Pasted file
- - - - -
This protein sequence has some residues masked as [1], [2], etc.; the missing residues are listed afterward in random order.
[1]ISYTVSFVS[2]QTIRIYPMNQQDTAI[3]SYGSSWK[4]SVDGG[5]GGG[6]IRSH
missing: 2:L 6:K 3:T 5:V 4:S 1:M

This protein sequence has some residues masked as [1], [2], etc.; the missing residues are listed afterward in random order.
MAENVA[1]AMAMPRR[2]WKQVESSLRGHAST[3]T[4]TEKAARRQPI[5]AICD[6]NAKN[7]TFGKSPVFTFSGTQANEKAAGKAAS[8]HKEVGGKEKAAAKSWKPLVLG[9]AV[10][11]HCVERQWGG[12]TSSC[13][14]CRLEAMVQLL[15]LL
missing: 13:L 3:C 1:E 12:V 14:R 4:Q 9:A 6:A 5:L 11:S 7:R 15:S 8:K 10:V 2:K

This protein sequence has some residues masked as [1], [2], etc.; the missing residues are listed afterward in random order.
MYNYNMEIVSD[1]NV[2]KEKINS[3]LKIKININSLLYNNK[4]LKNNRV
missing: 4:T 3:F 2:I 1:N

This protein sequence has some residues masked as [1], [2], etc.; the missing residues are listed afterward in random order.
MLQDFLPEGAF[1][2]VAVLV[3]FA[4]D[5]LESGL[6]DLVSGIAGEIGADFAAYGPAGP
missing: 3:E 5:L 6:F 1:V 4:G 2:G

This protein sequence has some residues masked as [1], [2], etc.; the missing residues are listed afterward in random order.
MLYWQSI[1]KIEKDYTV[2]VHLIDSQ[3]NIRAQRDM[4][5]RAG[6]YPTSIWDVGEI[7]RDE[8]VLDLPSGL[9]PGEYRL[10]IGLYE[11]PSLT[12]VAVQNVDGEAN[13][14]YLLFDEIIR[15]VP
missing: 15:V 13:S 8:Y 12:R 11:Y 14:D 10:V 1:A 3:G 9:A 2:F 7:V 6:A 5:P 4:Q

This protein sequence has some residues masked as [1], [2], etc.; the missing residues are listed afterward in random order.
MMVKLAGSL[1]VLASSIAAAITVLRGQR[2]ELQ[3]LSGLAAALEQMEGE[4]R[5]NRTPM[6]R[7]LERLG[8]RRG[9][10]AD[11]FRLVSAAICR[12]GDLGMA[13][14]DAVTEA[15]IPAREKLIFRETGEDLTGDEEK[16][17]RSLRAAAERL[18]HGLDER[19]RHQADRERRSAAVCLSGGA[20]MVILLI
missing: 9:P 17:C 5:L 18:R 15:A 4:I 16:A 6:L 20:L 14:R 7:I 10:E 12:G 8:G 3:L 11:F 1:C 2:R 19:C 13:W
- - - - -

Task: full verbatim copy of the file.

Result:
This protein sequence has some residues masked as [1], [2], etc.; the missing residues are listed afterward in random order.
[1]ISYTVSFVS[2]QTIRIYPMNQQDTAI[3]SYGSSWK[4]SVDGG[5]GGG[6]IRSH
missing: 2:L 6:K 3:T 5:V 4:S 1:M

This protein sequence has some residues masked as [1], [2], etc.; the missing residues are listed afterward in random order.
MAENVA[1]AMAMPRR[2]WKQVESSLRGHAST[3]T[4]TEKAARRQPI[5]AICD[6]NAKN[7]TFGKSPVFTFSGTQANEKAAGKAAS[8]HKEVGGKEKAAAKSWKPLVLG[9]AV[10][11]HCVERQWGG[12]TSSC[13][14]CRLEAMVQLL[15]LL
missing: 13:L 3:C 1:E 12:V 14:R 4:Q 9:A 6:A 5:L 11:S 7:R 15:S 8:K 10:V 2:K

This protein sequence has some residues masked as [1], [2], etc.; the missing residues are listed afterward in random order.
MYNYNMEIVSD[1]NV[2]KEKINS[3]LKIKININSLLYNNK[4]LKNNRV
missing: 4:T 3:F 2:I 1:N

This protein sequence has some residues masked as [1], [2], etc.; the missing residues are listed afterward in random order.
MLQDFLPEGAF[1][2]VAVLV[3]FA[4]D[5]LESGL[6]DLVSGIAGEIGADFAAYGPAGP
missing: 3:E 5:L 6:F 1:V 4:G 2:G

This protein sequence has some residues masked as [1], [2], etc.; the missing residues are listed afterward in random order.
MLYWQSI[1]KIEKDYTV[2]VHLIDSQ[3]NIRAQRDM[4][5]RAG[6]YPTSIWDVGEI[7]RDE[8]VLDLPSGL[9]PGEYRL[10]IGLYE[11]PSLT[12]VAVQNVDGEAN[13][14]YLLFDEIIR[15]VP
missing: 15:V 13:S 8:Y 12:R 11:Y 14:D 10:V 1:A 3:G 9:A 2:F 7:V 6:A 5:P 4:Q

This protein sequence has some residues masked as [1], [2], etc.; the missing residues are listed afterward in random order.
MMVKLAGSL[1]VLASSIAAAITVLRGQR[2]ELQ[3]LSGLAAALEQMEGE[4]R[5]NRTPM[6]R[7]LERLG[8]RRG[9][10]AD[11]FRLVSAAICR[12]GDLGMA[13][14]DAVTEA[15]IPAREKLIFRETGEDLTGDEEK[16][17]RSLRAAAERL[18]HGLDER[19]RHQADRERRSAAVCLSGGA[20]MVILLI
missing: 9:P 17:C 5:L 18:R 15:A 4:I 16:A 6:L 20:L 14:R 7:I 10:E 12:G 8:G 3:L 11:F 1:C 2:R 19:C 13:W